On August 12 Thornton Rust – one of the smallest villages in Yorkshire – will stage its 35th country show. It might even be the smallest country show in Yorkshire, or even England.
There are always memorable floral arrangements (especially the miniatures); fascinating entries in the children’s and crafts sections; a mouth- watering display of baked cakes, flans, breads and preserves; and the produce from various gardens.
The show was started by Ron Jones and his wife, Chris. They got the idea from Rufforth where they lived before moving to Thornton Rust and Ron saw the show as a way of drawing the community together.
(Above) The late Chris Jones studying the arts and crafts exhibits in 2008
The potato competition, and the spud raising ceremony that preceded it, hasn’t been held for several years but they still have one for the longest stalk of rhubarb.
The prize money hasn’t changed since the show started in 1983: 20p for coming first in a class; 15p for being second; and the princely sum of 10p for coming third. But most people don’t collect their prize money. Instead it is left in the kitty.In 2008 the proceeds of the show, about £500, went towards the cost of replacing the roof of the village institute. There are trophies, however, for those gaining the highest number of points in various categories.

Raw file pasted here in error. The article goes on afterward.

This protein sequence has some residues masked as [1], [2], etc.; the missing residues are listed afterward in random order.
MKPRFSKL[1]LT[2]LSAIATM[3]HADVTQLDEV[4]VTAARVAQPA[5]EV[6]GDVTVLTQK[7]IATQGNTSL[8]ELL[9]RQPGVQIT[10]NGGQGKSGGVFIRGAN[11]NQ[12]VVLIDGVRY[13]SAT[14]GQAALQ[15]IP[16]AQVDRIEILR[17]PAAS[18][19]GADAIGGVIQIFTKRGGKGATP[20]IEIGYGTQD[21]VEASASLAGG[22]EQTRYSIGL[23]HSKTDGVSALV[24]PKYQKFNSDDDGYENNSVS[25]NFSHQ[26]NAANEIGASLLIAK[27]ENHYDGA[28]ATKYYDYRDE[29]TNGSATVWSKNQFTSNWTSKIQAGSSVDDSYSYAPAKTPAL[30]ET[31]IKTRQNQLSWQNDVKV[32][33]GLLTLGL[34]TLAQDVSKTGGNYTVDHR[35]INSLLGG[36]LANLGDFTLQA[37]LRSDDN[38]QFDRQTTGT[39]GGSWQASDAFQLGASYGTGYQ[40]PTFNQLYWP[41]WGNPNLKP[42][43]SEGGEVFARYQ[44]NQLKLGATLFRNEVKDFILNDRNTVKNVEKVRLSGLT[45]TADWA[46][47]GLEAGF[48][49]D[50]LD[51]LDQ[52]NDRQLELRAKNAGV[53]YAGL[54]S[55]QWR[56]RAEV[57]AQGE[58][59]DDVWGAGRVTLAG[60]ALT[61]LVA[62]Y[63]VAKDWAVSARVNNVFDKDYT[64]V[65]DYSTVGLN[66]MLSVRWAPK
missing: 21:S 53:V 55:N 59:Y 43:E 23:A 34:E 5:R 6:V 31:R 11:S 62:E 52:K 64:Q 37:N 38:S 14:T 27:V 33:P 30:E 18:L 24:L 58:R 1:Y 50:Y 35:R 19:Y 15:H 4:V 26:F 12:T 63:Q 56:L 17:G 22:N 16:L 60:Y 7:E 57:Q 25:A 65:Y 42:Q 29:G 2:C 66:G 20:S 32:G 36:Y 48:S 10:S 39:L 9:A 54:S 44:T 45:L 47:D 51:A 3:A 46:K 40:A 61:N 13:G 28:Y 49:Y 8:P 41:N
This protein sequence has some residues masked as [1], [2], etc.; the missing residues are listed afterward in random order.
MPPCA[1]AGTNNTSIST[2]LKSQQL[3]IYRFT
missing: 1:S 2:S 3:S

The first trophies were presented in 1986, including that from Fred Thwaites for the resident obtaining the highest number of points overall. Below right: Fred at the 2015 show.
“It’s such a magical show” commented local artist, Roger Lofts when he and his wife visited the show in 2015
For historian and author, Juliet Barker, it was her first visit and she said: “I am absolutely amazed at the quality and quantity of what’s here. I just can’t believe that one tiny village like this has got so many talented bakers and so many talented gardeners.”
Parish councillor David Pointon, who presented the trophies this year, told everyone: “As usual it’s a magnificent display – I don’t know how it happens every year but it does.”
After the trophies have been presented the auction of produce begins, which is always a fun event. These days the auctioneer is Alwyn Spence. He took over from Tot Dinsdale in 2005. Tot died just four days after the show in 2012.
NOTE: the show is no longer being held.
Below: Tot presenting a trophy to Charlotte Mudd in 1997.
1 thought on “Thornton Rust Country Show”
A comment from Bert Terry
Hello Pip, How nice to see your web site and reading about Thornton Rust Country Show. I went to school with Fred Thwaites and probably with Eleanor Scarr. I was born in Bainbridge in 1929 and left for National Service in 1947 and never really returned! I remember the Durham boys (their father was the road man in Bainbridge), and several girls coming to Bainbridge school on the bus or walking (!) when the busses were not running. My memory is a bit faded, but once you start thinking about those halcyon days names keep coming back.